The big news this March was Google confirming that the ‘Fred’ algorithm tweak had gone live. Many within the industry already suspected something was afoot, with numerous sites having experienced a seemingly inexplicable drop in rankings.
Whilst not the biggest update; what Fred does is penalise websites that are heavy on advertising at the expense of content. In particular, many of these were notorious for swiping articles from elsewhere or just posting pure nonsense. Ideally with them pushed to the bottom, the cream of the crop can rise to the top where they rightfully belong.
Despite having been a permanent fixture across the Internet for nearly 2 decades, the Open Directory Project ‘DMOZ’ at last came to the end of its lifespan. Boasting thousands upon thousands of listings, many digital marketers and business owners at one point or another turned to the site for a quick and easy source of links.
But as with all but the most specialist niche directories, the demise of DMOZ is reflective of the dominance of search engines such as Google and Mozilla who surpassed the previous generation of websites with aplomb. DMOZ did, however, outlast their rival over at Yahoo, and the influence the site has had over the sites of today is undeniably immense.
After a spate of adverts showing up on Google that many have found offensive or promoting hate, a number of countries and corporations were quick to accuse the Search Engine of not doing enough to counter such malicious promotion.
In response, Google has unveiled a new set of controls for companies advertising with them, enabling users to mark specific adverts they do not wish to appear beside. This may seem like an over-reaction on Google’s behalf, but with high-profile names such as AT&T and Verizon amongst those outraged, the reality is that many millions of dollars were on the line. If the content in question though is as unsuitable for public consumption as many appear to believe, hopefully, the source of the issue can be clamped down upon rather than risk such a situation getting out of hand in the future.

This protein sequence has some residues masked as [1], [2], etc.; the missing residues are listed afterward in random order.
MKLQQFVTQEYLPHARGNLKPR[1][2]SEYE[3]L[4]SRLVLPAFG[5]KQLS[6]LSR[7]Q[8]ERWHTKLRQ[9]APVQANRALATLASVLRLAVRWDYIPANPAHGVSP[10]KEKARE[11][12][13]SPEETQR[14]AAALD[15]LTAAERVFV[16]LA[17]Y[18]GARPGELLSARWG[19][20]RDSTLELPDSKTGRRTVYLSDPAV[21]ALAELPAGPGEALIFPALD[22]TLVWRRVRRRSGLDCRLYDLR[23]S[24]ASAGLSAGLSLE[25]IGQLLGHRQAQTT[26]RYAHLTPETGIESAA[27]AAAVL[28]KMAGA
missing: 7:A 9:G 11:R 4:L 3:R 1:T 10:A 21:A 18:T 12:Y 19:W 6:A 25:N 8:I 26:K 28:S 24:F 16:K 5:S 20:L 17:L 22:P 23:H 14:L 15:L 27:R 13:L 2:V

Having been taking over the digital arena ever since they were first conceived, Emojis now appear to be a constant presence within the AdWords platform. Having previously only been available via a flaw in the system, they have been spotted popping up in more and more places.
Whilst there is no official statement regarding this issue, current speculation is that this is Google testing the waters for another update down the line. It’s not yet clear though how this will affect searches, whether those sites with Emojis will perform better or worse than those that don’t utilise them. Searches can already be done that include the graphics, but whether or not they are the next must-have for SEO success is yet to be seen.
Moving away from Google though (for a change!), another piece of interesting news came out of Pinterest. The picture sharing site has released ‘Lens’ a ‘visual discovery’ tool, that aims to use point-and-capture technology which enables users to snap an image, and then search for it and other image results like it without any text involved.
Internally, Lens will rapidly analyse the object in question, assessing its colour, shape, etc. before feeding back similar results to the user. This concept has already been attempted in such forms as Amazon’s ‘Firefly’, but Pinterest aims to take things a step further. By memorizing each individual’s most popular captures, Lens can then calculate which image is likely to be that which they are searching for. Although not currently a threat to more traditional search methods, it pays for digital marketing firms of all types to be aware of such a development. Many firms are already plotting how best to utilise such technology to get a head-start on the competition, so make sure you’re on the ball to avoid being left behind!